Underhåll av Centrifug
It’s the same for everything that’s important to you – if you treat it properly and handle it with care, you will be able to enjoy it for a long time. Your centrifuge was surely not cheap. No wonder, considering the amount of technical innovation, human effort and precious materials involved in creating this valuable device. You probably intend to use it for a scientific or medical research or an innovation that makes our daily lives easier in some way. And you would like to work towards these goals without any problems along the way. This is why you should care for it – on a daily, weekly and annual basis. We are going to show you how to do that correctly and effectively. First, pay attention to the manufacturer’s recommendations. If you can’t find what you are looking for in the user manual, contact the manufacturer. Otherwise you risk damaging the centrifuge, accessories or rotors. Please also check the centrifuge regularly for damage caused by corrosion.
Cleaning & disinfection
Switch off the device and disconnect it from the power supply before starting any cleaning or disinfection.
- The outside of the centrifuge and the rotor chamber should be cleaned regularly with neutral detergents. This is for hygienic purposes as well as to prevent contamination caused by residual contamination.
- Only neutral agents may be used for cleaning and disinfection (e.g. diluted neutral alcohol-based disinfectant or 70% isopropanol mixture).
- Residue from detergents should be removed. Also remove condensation and clean the condensation tray. Leave the centrifuge lid open.
- The rotor chamber and the rotor shaft should simply be wiped with a moist cloth. Please clean your rotor using a neutral cleaning liquid. This will protect the rotor and prolong its service life.
Do not use acetone, caustic detergents, or detergents that contain chlorite ions. Corrosion is most frequently caused by using chlorite ion solutions, such as sodium hypochlorite (household bleach). Do not use steel wool, wire brushes, abrasives, or sandpaper, since they may damage the rotor coating (anodized coating) and thus increase the risk of corrosion. We do not recommend putting rotors or lids into the dishwasher, since the aggressive cleaning agents used in dishwashers may result in corrosion.
Rotors & accessories
When using a swing-bucket rotor, ensure that the bucket grooves are free of contamination. The buckets can be lubricated with a lubricant (grease for pivots). Ensure that the buckets can swing out completely, especially when using new tube formats.
If aggressive liquid is spilled on your centrifuge equipment, clean it immediately with a neutral cleaning liquid (alcohol or alcohol-based disinfectant). This will protect the rotor and prolong its service life.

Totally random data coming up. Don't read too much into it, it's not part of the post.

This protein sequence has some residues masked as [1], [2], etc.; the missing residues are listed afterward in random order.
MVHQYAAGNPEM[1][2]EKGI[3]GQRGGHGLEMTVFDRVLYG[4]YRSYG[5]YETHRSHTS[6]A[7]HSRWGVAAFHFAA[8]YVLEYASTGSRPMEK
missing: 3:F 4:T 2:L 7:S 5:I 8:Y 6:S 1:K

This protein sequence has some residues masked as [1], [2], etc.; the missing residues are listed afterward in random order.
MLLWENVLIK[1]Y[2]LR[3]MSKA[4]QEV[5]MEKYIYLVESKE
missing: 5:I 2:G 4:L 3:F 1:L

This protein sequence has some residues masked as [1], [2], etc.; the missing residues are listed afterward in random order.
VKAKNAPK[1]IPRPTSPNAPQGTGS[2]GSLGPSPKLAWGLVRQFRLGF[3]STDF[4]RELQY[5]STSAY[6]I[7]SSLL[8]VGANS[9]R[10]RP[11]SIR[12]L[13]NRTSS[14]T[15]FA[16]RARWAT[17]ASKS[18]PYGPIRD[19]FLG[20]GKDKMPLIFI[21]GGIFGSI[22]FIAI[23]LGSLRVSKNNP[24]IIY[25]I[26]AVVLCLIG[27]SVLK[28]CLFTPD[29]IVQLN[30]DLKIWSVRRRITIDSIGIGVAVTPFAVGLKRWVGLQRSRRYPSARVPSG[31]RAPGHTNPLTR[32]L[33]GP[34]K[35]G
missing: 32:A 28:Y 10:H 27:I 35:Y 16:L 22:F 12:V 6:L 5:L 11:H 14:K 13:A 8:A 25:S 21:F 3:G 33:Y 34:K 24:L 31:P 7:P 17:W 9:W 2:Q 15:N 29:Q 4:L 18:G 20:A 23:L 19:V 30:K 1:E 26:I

Since salt crystals located on the metal surface will corrode the surface, we strongly recommend cleaning the equipment immediately after every use.
If there is a stubborn stain, clean with a plastic scrub pad. If you need to clean the rotor’s tube cavities or boreholes, use a stiff test-tube brush that has end bristles and a non-metallic tip. Rinse equipment with distilled water and dry thoroughly with a soft cleaning cloth.
Do not submerge the rotor in water completely, since water can remain in the rotor cavities, leading to imbalances during following runs.
Suitable and unsuitable cleaning devices:
- Plastic scrub pad
(in case of stubborn contamination)
- Stiff brush with end bristles and a non-metallic tip
(if you need to clean the rotor’s bore holes)
- Steel wool
(might create corrosion)
Decontamination / disinfection
Contamination of the rotor through biological material (such as blood) or radioactive material may occur even when you work accurately and carefully. If this happens, please consult your laboratory safety officer first about suitable methods of cleaning and disinfecting hazardous spills within the centrifuge/rotor. Successful disinfection can only be granted by the suppliers of the chemicals.
Before using any cleaning or disinfection method other than what is recommended by the centrifuge manufacturer, please check that the intended method will not damage the rotors, accessories, or other parts of the centrifuge.
Please be aware that the detergents and disinfections are only recommended due to their compatibility with material of the centrifuges. The recommended methods for decontamination are disinfection with alcohol-containing liquids and autoclaving.
Do not use UV, beta, gamma, or any other high-energy radiation source for disinfection. Do not use gas for disinfection.
In general, disinfection with a cloth is more efficient than spraying liquids on the centrifuge, which may also result in a short-circuit within the centrifuge housing. After cleaning with detergent, the rubber seals in the rotor chamber should be rinsed well with distilled water and lubricated with glycerine to prevent them from becoming brittle.
The sterilization of rotors and accessories may be desirable to protect humans from pathogens or samples from contamination. Sterilization is a process that eliminates all forms of microbial life, including transmissible agents such as bacteria, viruses, fungi, spore forms, etc.
A widely-used method for heat sterilization is autoclaving, where equipment and other objects are sterilized with hot steam. For instance, a typical autoclaving program is performed at 121 °C and 2-bar atmospheric pressure for 15 to 20 minutes.